Asian Stocks Down Over Surprise Jump in U.S. Inflation By

© Reuters.

By Gina Lee – Asia Pacific stocks were mostly down on Wednesday morning, after their U.S. counterparts also fell from record highs, over a . The data also reignited the debate on when the U.S. Federal Reserve will begin asset tapering.

Japan’s was down 0.31% by 10:45 PM ET (2:45 AM GMT) and South Korea’s was down 0.27%.

In Australia, the was up 0.23%, even as a lockdown in Sydney was extended for a further two weeks. However, the , released earlier in the day, rose 1.5% in July against the previous month’s 5.2% drop.

Hong Kong’s was down 0.57%, with the U.S. warning American companies of increasing risks of operating in the city earlier in the week.

U.S.-China tensions are rising as U.S. President Joe Biden nominated Alan Estevez to lead the Bureau of Industry and Security that oversees export control and could limit China’s access to technology. The U.S. is also discussing a proposal for a digital trade agreement covering Indo-Pacific economies.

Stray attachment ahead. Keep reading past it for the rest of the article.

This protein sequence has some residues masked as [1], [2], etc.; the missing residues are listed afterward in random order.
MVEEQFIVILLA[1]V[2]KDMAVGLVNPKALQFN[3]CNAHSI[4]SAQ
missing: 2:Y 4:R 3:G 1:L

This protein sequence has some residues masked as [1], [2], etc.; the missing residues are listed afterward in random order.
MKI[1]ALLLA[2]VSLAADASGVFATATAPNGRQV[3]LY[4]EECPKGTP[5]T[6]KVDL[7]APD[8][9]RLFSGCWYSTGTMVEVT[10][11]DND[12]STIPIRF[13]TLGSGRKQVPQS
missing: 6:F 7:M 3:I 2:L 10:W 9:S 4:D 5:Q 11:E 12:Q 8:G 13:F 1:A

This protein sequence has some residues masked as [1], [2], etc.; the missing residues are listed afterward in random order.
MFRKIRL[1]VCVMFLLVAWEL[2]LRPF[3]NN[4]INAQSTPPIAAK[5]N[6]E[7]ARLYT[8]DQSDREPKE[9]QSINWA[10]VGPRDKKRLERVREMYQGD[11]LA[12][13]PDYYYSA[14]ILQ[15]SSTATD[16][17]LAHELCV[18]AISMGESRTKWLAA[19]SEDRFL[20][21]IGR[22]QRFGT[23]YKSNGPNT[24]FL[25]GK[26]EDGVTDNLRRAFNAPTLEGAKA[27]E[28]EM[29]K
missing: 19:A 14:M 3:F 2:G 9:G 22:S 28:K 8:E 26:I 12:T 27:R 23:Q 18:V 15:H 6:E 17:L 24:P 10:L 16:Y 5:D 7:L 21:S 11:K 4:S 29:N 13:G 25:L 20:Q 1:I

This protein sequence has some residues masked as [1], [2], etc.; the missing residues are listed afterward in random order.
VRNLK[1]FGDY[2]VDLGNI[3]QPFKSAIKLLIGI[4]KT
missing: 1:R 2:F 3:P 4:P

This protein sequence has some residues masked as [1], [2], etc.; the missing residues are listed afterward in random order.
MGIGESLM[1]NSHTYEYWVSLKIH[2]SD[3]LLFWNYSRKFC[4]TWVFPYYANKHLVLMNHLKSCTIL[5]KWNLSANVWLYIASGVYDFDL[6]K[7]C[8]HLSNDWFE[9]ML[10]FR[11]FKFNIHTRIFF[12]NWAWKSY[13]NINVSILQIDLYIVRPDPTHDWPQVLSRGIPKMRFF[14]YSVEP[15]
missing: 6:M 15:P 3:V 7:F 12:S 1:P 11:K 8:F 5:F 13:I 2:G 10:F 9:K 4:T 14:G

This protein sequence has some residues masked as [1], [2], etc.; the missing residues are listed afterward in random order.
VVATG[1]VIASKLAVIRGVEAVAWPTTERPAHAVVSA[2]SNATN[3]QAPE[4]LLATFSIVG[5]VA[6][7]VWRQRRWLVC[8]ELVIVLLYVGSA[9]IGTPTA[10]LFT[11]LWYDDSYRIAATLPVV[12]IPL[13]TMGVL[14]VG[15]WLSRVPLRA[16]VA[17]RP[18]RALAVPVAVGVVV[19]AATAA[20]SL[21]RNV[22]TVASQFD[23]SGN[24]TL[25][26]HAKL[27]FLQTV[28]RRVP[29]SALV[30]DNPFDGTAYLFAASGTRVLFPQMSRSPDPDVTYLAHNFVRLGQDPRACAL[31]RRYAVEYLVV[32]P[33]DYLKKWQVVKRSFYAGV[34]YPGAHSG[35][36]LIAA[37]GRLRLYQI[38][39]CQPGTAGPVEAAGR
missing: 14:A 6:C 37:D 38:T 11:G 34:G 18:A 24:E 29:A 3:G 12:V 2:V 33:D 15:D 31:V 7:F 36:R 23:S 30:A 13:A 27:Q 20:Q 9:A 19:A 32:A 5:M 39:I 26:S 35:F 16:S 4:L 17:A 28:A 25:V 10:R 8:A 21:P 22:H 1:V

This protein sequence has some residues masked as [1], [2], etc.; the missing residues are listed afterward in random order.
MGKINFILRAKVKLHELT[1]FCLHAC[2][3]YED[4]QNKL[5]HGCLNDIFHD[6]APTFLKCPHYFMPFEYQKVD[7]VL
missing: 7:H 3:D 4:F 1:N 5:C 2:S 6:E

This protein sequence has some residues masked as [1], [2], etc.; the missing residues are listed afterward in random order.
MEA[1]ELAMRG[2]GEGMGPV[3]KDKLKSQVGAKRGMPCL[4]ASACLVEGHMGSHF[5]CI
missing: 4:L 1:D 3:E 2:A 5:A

China’s fell 0.92% and the was down 0.80%, with investors still digesting a surprise surge in year-on-year in June. They now await further data, including the for the second quarter and , due on Thursday.

U.S. data released on Tuesday said the rose a higher-than-expected 0.9% month-on-month in June. With the inflation print topping forecasts in an indication of higher costs as the country re-opened from COVID-19, it remains to be seen whether the readings will prompt the Fed to begin asset tapering sooner than expected, despite its insistence that inflationary pressures would be temporary.

Fed Chairman Jerome Powell will testify before the Senate Banking Committee later in the week, with his comments to be closely monitored for guidance on the central bank’s next move.

“The debate is centered around where will inflation settle when things normalize about a year from now, is it north of 2% or south of 2%?” Rockefeller & Co. chief investment officer Jimmy Chang told Bloomberg, adding he expects the Powell testimony to sound “fairly dovish.”

In U.S. Treasuries, weak demand for the 30-year bond auction led to a bout of steepening that reversed a flattening move spurred by the U.S. CPI reading. The benchmark 10-year yield remained above 1.41%, however.

On the central bank front, the kept its interest rate unchanged at 0.25%. The  and the will hand down their respective decisions on Thursday and Friday.

Also on investors’ radar is the earnings season, with optimism for the economic recovery from COVID-19 driving global stocks to a record high. However, earnings from JPMorgan Chase & Co. (NYSE:) and Goldman Sachs Group Inc. (NYSE:) that kicked off the season were mixed.

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